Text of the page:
Biomass

Biomass energy — the energy from organic matter— has been used ever since people started burning wood for heat thousands of years ago. Today, wood remains our largest biomass energy resource. However, many other sources of biomass have emerged that include plants, agricultural and forest residue as well as organic components of municipal and industrial wastes. Even fumes from landfills can be used as a biomass energy source.
 
The use of biomass energy has the potential to greatly reduce the number of greenhouse gas emissions produced by today’s society. While biomass generates about the same amount of carbon dioxide as burning fossil fuels, the addition of new plants help with removing this gas from the atmosphere. In the end, the net emission of carbon dioxide is zero as long as plants continue to be replenished for biomass energy purposes. These energy crops, such as fast-growing trees and grasses, are called biomass feedstocks. The use of biomass feedstocks can also help with increasing the profits of the agricultural industry.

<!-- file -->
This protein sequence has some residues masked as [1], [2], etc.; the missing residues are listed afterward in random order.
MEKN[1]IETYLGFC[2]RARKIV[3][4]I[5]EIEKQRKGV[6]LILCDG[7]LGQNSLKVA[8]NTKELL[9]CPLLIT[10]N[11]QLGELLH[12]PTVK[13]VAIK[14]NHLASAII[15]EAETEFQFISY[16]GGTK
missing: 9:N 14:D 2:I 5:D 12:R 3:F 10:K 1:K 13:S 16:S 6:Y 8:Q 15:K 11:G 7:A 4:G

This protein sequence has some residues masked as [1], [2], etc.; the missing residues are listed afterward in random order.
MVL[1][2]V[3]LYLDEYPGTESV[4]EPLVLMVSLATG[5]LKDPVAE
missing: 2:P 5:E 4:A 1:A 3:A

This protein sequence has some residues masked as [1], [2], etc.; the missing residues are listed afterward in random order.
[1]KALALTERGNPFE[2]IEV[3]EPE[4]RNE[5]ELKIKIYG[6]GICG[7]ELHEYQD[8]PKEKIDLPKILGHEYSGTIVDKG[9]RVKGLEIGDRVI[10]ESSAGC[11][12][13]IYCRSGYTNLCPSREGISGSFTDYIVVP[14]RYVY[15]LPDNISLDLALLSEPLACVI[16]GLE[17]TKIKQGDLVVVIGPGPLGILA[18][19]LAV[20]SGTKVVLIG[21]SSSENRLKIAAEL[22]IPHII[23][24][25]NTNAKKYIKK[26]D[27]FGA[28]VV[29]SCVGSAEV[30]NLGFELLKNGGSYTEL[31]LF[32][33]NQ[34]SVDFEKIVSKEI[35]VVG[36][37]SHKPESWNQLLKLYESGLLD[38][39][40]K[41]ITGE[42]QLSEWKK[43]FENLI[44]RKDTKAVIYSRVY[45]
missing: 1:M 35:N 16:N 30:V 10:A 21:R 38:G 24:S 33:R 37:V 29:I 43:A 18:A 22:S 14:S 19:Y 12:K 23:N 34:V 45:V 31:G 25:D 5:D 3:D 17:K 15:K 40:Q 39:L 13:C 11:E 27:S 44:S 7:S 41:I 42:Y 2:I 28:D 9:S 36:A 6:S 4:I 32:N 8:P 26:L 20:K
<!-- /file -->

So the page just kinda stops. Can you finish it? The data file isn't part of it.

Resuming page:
Some biomass energy applications include:

  • Biopower- Burning biomass directly, or converting it into a gaseous fuel or oil, to generate electricity.
  • Bioproducts- Converting biomass into chemicals for making products that typically are made from petroleum.
  • Biofuels – Converting biomass into liquid fuels for transportation.

 

The Center supports the operations of the North Carolina Biomass Council, a stakeholder group composed of biomass energy generators, agri-business professionals and representatives from research institutions and the public sector. The role of the council is to facilitate biomass to energy deployment occurring in North Carolina.

 

Learn More

U.S. Department of Energy Biomass Program

Oak Ridge National Laboratory’s Bioenergy Feedstock Information Network